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India’s Absent Teachers: Not As Big A Problem As We Think

Often when teachers were not present physically in the classroom, it was for official reasons, such as trainings, data collection, and authorised leave, the study found.



government school

Hiralal, a 36-year old headteacher in a small government school in Basarpur, a village in the western Indian state of Rajasthan, was absent 45 out of 200 working days (22.5%), the school time prescribed by the Right to Education (RTE) Act. (The name of the teacher and the school have been changed to maintain confidentiality.) In a country where only 59% of grade III children can read and understand a passage, according to the government’s National Achievement Survey, good quality teaching could be key to changing the school environment and encouraging learning.

Contrary to common perception, Hiralal was not absent because he had decided to skip school without legitimate reasons; he was absent 21 days because of official reasons such as examination duty, trainings and election-related duty, and 15 days for personal reasons, including 10 medical leaves, which he was entitled to as part of his contract. On average, teachers at Basarpur School were on official duty for 16 of 200 days (8.4%).

While overall teacher absence was 18.9%, teacher absenteeism without reason or because of truancy was only 2.5%, according to a recent study conducted by the Azim Premji Foundation, a non-profit that works in education across six states–Chhattisgarh, Rajasthan, Uttarakhand, Bihar, Karnataka and Madhya Pradesh. Hiralal’s case study was a part of this research, which covered 619 government schools with 2,861 teachers.

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Source: Azim Premji University
Note: As ‘overall absence’ and ‘reasons for absence’ are calculated based on the bases/counts of properly recorded responses for the relevant variables, there are small differences in the respective totals.

The study might not be generalisable to all government schools in India, as the schools were not selected randomly, and were from districts and blocks the Azim Premji Foundation works in. These include some of the most disadvantaged in the country.

Data and information about teacher absence from schools are often conflated with teacher absenteeism. Teachers might be ‘absent’ from classrooms because of several legitimate, and sometimes even useful, reasons, known as ‘teacher absence’. On the other hand, ‘teacher absenteeism’ refers to teachers being absent from school without a legitimate reason, that is, truancy. Confusing teacher absence with teacher absenteeism could lead to ineffective policy, and unfair and demotivating vilification of teachers.

Teacher absence mostly for ‘official’ reasons

Often when teachers were not present physically in the classroom, it was for official reasons, such as trainings, data collection, and authorised leave, the study found.

Official reasons for absence include ‘official academic duties’, such as trainings and cluster meetings; ‘official school administrative duties’ such as data collection, submission of reports or data related to the mid-day meal program, children with special needs, and work related to various student-incentive programs such as distribution of textbooks, and ‘official other departmental work’ which included work related to elections, census surveys etc.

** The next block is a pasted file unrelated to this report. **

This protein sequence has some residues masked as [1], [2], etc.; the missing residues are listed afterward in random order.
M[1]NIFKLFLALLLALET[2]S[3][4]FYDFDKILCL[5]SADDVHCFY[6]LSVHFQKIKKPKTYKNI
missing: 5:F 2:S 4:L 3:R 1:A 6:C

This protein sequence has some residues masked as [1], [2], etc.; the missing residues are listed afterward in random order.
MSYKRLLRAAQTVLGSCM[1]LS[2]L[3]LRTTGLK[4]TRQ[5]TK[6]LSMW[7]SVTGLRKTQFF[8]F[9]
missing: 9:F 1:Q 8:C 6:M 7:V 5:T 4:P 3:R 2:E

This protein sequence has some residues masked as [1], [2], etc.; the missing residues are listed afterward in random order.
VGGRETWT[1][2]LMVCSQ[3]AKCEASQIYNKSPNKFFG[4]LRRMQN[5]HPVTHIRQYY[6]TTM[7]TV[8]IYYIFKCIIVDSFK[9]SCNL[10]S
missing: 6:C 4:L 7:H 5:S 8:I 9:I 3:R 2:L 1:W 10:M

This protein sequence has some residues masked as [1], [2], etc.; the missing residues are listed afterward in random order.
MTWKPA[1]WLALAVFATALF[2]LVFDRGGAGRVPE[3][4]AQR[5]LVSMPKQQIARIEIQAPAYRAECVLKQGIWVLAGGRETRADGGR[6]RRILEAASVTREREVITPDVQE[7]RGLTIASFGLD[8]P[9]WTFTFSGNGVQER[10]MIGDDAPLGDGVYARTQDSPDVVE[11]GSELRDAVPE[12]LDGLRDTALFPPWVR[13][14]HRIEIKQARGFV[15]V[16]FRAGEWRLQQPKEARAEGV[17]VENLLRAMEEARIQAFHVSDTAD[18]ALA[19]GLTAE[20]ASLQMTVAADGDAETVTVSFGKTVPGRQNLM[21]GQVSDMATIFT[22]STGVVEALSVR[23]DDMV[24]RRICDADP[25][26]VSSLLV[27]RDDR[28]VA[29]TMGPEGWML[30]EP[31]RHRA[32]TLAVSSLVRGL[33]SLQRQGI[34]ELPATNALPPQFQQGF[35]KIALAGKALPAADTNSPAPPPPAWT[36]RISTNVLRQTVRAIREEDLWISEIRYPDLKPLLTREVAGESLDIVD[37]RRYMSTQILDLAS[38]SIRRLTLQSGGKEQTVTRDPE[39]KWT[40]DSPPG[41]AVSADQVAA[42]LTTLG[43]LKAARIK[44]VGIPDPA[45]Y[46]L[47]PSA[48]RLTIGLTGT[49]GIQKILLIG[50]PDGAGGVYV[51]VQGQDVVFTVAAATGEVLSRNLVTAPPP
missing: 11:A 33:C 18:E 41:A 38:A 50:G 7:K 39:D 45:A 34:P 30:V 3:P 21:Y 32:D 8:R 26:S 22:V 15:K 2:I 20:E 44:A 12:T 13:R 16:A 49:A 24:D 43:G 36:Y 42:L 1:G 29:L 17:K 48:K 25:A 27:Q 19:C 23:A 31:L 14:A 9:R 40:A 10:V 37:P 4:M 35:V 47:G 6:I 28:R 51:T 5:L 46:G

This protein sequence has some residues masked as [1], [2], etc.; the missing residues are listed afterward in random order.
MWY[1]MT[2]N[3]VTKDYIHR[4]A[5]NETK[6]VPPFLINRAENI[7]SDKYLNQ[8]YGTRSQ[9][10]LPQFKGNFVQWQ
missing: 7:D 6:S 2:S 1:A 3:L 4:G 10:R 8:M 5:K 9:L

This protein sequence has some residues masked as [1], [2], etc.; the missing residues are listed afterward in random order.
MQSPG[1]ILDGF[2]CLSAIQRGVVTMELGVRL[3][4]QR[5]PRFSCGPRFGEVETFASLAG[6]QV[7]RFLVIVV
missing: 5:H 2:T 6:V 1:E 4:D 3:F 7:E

Several studies have found a large difference between teacher absence and teacher absenteeism.

For instance, teacher absence was found to be 23.64%, in a 2016 World Bank Group study, while teacher absenteeism without reason was 4.7%.

Despite this, popular discourse on teacher accountability, and senior government officers, often refer to remarkably high figures of teacher absenteeism–around 25%, but sometimes even as high as 50%–without citing any research evidence.

Teachers face tough conditions in schools

On a regular school day, Hiralal, a thin man with a calm temperament, rides his motorcycle to Basarpur School, one of more than a million elementary schools in the country. Hiralal mostly reaches the school 15 minutes before the school—with 82 students in grades I to V, three full-time teachers, and one temporary teacher—starts.

Its students are mostly Kanjars, a historically nomadic community which primarily produces liquor and runs brothels, according to community members. The community finds it difficult to make their children’s education a priority, they said.

It was largely due to the efforts of Hiralal–who chiefly teaches mathematics and environmental science–that the school was set up in 2001, and has been running since then, with rising enrolment. Until a school building was sanctioned in 2007, Hiralal paid the monthly rent of Rs 200 for a school building out of his pocket.

Teachers at the school face many challenges: The school mainly targets marginalised communities who cannot provide adequate home support for their children, it doesn’t have adequate infrastructure, fewer teachers than even the number of grades in the school, and little monitoring or support by district and block-level education officers. It takes two of the teachers between one and two hours to reach school (higher commute times have been linked with greater teacher absenteeism), and still they mostly attended school regularly and punctually, and took about 11 authorised personal leaves, on average.